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ALL WASHINGTON COUNTY PA HISTORY AND GENEALOGY WEBSITES


OBITUARY OF EDITOR HART OF THE 

Washington Weekly Democrat

 

Article from The Washington, Pa. Daily Reporter newspaper, Washington Co., Pa., Oct. 19, 1903, p. 2:
"The Death of Editor Hart - He Was the Victim of a Stroke of Paraylsis. [caps] Veteran of the Civil War. [caps] - Alexander Hart died Saturday afternoon at 2:40 o'clock at his home, 142 South College street, from the effects of a paralyetic stroke which he suffered while sitting at his desk in the office of the Washington Democrat Friday evening a few minutes after 5 o'clock. Mr. Hart had been in somewhat poor health since last winter, when he attended court in Pittsburg [sic]. After returning from that city he had an attack of acute indigestion, from which he was much enfeebled for some time. Gradually, however, he seemed to regain his health, until several weeks ago, when he suffered a second attack of the same trouble. He had not fully recovered his strength before the final stroke came.

Mr. Hart was born in Washington on March 17, 1839, and was therefore in the sixty-fifth year of his age. He was a son of John and Susannah Hart, who located near Burgettstown about the year 1830, having come from the neighborhood of Pittsburg [sic]. In 1833 Mr. Hart's people removed to Washington and first resided on the site of the A. B. Caldwell property, opposite Washington and Jefferson college, where the elder Hart followed his trade of potter. After living there about two years the property at the corner of Maiden and college streets was purchased, and there John Hart conducted a pottery until 1859, when he died. Mrs. Susanna Hart died October 19, 1872. The family continued to reside in the same property until 1882.
One of 13 Children - There were born to John and Susanna Hart 13 children, of whom but three are now living: Mrs. Fannie Ryder, widow of the Rev. David L. Ryder, of Hollidaysburg, Pa.; Miss Susan D. Hart and Mason Hart, all three residing in Washington at the present time. Other members of the family were the late George S. Hart, president judge of the Washington county courts from 1876 to 1886; William Hart, who died in Washington in 1891; Robert Hart, who died in Texas about 1880, and Miss Rebecca Hart, who died December 23, 1902, from the effects of a fall on the pavement while on her way to the West Side school building to hear Capt. [R. ?] P. Hobson lecture.
On September 1, 1881, Mr. Hart was united in marriage to Miss Jennie Moore who at that time made her home with her brother-in-law, Dr. George W. Roberts, of Washington. The wedding occurred at the Roberts home and the ceremony was conducted by the late Rev. Dr. James I. Brownson, pastor of the First Presbyterian church of Washington at that time, assisted by the Rev. W. E. Oller, now located at Butler, Pa. Of that union four children were born, as follows: F. R. Hart, a clerk in the B. & O freight office at this place; Margaret M. Hart, a stenographer of Washington; Harry McK. Hart and George Scott Hart, all of whom are at home with their mother.
A Civil War Veteran. After receiving a public school education Mr. Hart entered the employment of the late Colin M. Reed and was there when the war between the north and south was declared. He enlisted in Company K. Eighth Pennsylvania Reserves, whose first captain was Alexander Wishart, now residing in Pittsburg [sic]. The company was known as the 'Hopkins Infantry,' in honor of the late Col. William Hopkins, who rendered valuable assistance in the organization of the company.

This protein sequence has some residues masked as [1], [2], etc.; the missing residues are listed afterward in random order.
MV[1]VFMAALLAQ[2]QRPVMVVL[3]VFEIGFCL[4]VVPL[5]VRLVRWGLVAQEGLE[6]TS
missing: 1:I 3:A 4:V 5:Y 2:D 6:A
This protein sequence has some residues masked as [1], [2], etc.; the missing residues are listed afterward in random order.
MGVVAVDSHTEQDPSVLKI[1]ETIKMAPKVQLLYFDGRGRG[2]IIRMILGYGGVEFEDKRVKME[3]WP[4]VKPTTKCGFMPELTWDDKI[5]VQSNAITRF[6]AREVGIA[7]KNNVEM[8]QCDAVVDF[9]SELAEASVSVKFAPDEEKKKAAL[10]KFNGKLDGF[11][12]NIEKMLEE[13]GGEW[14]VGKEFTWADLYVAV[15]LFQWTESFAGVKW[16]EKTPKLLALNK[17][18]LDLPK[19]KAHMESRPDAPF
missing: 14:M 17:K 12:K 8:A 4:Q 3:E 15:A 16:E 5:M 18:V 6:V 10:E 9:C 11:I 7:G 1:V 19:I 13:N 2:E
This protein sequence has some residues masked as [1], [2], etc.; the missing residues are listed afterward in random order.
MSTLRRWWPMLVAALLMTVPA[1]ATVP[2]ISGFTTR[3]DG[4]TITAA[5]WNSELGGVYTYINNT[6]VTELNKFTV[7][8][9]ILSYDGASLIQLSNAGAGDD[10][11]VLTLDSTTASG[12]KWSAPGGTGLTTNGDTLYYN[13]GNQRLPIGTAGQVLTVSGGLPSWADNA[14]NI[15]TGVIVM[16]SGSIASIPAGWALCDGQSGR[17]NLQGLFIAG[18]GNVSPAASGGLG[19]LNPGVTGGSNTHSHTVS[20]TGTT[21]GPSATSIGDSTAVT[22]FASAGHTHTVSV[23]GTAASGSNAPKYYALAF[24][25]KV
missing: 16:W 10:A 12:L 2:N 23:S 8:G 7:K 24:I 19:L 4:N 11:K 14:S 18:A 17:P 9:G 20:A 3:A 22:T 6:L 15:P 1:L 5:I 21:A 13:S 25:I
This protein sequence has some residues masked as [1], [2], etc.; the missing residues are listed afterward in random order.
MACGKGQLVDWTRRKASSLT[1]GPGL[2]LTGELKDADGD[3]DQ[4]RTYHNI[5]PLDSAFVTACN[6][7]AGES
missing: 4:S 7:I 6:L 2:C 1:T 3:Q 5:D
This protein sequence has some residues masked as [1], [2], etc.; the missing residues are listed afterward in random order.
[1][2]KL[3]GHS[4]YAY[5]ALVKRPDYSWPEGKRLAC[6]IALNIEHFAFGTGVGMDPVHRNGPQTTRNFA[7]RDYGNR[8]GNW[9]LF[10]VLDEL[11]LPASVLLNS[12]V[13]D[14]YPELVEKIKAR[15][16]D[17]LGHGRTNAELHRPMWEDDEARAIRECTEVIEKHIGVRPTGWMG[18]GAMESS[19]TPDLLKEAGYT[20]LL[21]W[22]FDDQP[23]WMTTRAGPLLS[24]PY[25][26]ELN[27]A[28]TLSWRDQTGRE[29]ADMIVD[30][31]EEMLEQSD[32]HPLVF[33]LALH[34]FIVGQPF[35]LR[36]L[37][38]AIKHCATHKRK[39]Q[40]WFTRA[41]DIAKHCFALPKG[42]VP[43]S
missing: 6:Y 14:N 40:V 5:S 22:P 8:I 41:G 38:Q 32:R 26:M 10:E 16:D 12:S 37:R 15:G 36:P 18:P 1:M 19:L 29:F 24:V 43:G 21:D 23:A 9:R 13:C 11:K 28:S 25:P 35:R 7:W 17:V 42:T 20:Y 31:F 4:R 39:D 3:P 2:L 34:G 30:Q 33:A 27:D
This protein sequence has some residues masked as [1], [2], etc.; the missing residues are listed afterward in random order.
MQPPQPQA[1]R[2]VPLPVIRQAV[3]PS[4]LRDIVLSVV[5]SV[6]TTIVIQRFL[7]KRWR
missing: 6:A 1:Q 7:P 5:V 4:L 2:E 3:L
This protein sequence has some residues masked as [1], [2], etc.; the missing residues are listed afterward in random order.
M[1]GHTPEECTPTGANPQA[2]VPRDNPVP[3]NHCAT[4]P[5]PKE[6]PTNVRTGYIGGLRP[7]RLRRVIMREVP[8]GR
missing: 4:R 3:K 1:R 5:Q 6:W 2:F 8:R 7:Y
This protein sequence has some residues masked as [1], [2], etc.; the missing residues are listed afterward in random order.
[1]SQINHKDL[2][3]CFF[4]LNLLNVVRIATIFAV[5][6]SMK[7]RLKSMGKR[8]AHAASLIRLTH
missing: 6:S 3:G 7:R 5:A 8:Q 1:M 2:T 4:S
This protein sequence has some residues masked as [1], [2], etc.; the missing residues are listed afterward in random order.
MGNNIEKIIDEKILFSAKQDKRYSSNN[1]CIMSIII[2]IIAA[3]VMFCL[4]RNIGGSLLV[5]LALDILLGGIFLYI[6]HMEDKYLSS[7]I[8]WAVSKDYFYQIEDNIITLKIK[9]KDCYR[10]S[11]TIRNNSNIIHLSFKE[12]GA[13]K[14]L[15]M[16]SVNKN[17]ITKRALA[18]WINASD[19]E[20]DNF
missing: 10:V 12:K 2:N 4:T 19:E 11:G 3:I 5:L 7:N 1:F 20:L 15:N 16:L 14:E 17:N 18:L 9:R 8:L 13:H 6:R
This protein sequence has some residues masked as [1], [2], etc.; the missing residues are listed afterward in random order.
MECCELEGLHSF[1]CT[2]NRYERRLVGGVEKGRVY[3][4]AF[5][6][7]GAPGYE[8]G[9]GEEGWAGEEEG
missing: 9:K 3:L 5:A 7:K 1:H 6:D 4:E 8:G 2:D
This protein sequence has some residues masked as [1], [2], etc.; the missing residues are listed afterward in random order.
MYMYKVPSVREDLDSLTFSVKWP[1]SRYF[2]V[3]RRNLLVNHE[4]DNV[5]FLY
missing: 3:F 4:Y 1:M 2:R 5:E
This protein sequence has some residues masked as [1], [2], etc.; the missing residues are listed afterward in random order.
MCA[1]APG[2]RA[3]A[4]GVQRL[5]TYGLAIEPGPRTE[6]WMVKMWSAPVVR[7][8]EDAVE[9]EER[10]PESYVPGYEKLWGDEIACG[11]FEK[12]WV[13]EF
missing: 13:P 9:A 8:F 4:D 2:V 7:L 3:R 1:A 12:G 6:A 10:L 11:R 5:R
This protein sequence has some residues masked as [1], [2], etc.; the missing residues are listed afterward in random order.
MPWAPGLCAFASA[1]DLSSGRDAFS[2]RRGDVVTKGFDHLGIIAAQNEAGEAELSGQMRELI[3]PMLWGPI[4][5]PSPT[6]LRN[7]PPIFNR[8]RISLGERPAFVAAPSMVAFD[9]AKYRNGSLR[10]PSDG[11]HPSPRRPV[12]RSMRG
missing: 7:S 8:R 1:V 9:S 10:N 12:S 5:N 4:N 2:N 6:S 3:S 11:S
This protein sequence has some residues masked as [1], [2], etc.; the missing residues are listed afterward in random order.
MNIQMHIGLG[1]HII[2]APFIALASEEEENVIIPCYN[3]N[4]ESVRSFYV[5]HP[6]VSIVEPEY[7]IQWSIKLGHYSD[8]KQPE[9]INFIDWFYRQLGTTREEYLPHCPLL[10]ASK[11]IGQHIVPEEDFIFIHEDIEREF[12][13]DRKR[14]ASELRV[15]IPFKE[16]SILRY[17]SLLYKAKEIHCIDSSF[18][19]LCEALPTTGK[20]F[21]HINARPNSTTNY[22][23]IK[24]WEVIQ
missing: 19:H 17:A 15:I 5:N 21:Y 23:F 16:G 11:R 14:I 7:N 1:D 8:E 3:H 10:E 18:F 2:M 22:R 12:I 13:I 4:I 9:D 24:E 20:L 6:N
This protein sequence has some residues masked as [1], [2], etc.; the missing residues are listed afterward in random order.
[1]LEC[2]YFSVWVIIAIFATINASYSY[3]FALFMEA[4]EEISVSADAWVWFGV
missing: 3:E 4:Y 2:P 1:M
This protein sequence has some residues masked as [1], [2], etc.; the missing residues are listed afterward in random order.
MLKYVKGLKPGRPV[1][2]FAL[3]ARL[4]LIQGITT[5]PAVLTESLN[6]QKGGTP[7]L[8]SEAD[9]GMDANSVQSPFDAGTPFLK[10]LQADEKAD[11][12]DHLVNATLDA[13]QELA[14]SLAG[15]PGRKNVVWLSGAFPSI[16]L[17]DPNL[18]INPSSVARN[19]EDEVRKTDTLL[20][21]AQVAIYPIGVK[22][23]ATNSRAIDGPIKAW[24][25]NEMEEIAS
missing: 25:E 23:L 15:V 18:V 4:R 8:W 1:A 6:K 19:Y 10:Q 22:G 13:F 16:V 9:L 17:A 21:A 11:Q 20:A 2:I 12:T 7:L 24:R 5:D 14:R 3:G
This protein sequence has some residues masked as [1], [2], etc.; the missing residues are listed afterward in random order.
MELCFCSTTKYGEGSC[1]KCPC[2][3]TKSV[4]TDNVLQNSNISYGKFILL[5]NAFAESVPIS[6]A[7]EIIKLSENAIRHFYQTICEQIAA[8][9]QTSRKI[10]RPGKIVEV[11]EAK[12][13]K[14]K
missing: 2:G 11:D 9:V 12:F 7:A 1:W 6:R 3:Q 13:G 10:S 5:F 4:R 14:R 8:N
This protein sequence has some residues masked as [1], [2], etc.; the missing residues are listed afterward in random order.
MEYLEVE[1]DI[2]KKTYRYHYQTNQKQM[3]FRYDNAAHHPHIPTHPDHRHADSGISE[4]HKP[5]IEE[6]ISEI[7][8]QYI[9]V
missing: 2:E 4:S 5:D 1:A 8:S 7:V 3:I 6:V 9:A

Mr. Hart was mustered in June 22, 1861, as a private. He was soon promoted to first sergeant, then to, first lieutenant and was mustered out with the company on May 24, 1864, having participated in every engagement with his company. Among his comrades were A. B. Eagleson, of Canton township, now occupying the position of county engineer; Nelson R. McNeal, Cumberland road commissioner for Washington county, of Claysville; M. L. A. McCracken, the well known attorney of Washington now retired, and George W. Brice, of Washington. 
Mr. Hart and Mr. Eagleson occupied the same tent throughout the war. When Capt. Alexander Wishart was wounded at the battle of [Gaine's ?] Mill. Mr. Hart and G. W. Brice carried him from the field of battle and started back to the Chickahominy river with their disabled leader. The distance was almost three miles, and the journey was made under the most difficult and trying circumstances the three being under fire throughout the trip, part of which was made with Capt. Wishart lying astride a horse with his arms locked around the animal's neck. The balance of the way was made with the use of a stretcher. Capt. Wishart was the first member of Company K. to receive a rebel bullet in that battle.
Was Deputy Recorder. After returning to Washington, Mr. Hart taught school for several terms, until the election of the late John P. Charlton to the recordership [sic] of the county, with whom he served as deputy throughout his term.
From the expiration of Recorder Charlton's term until 1875, Mr. Hart was engaged at different occupations. In that year he became connected with the now defunct Review and Examiner, at that time owned and edited by Swan and Ecker. Mr. Swan died in 1876 and Mr. Hart remained with the paper until it was sold by A. H. Ecker, as surviving partner, to the late Andrew Hopkins, in 1877.
In April, 1878, Mr. Ecker founded the Washington Weekly Democrat, with which Mr. Hart connected himself as associate editor. He continued in that position until February 29, 1881, when Mr. Ecker died. Mr. Hart conducted the paper for the estate for several months, when he and John T. Charlton, who had been foreman of the composing department from the paper's founding, purchased the plant and good will. The firm published the Democrat until 1895, when Mr. Charlton retired and John Foster, Mr. Hart's present partner, bought a half interest in the establishment.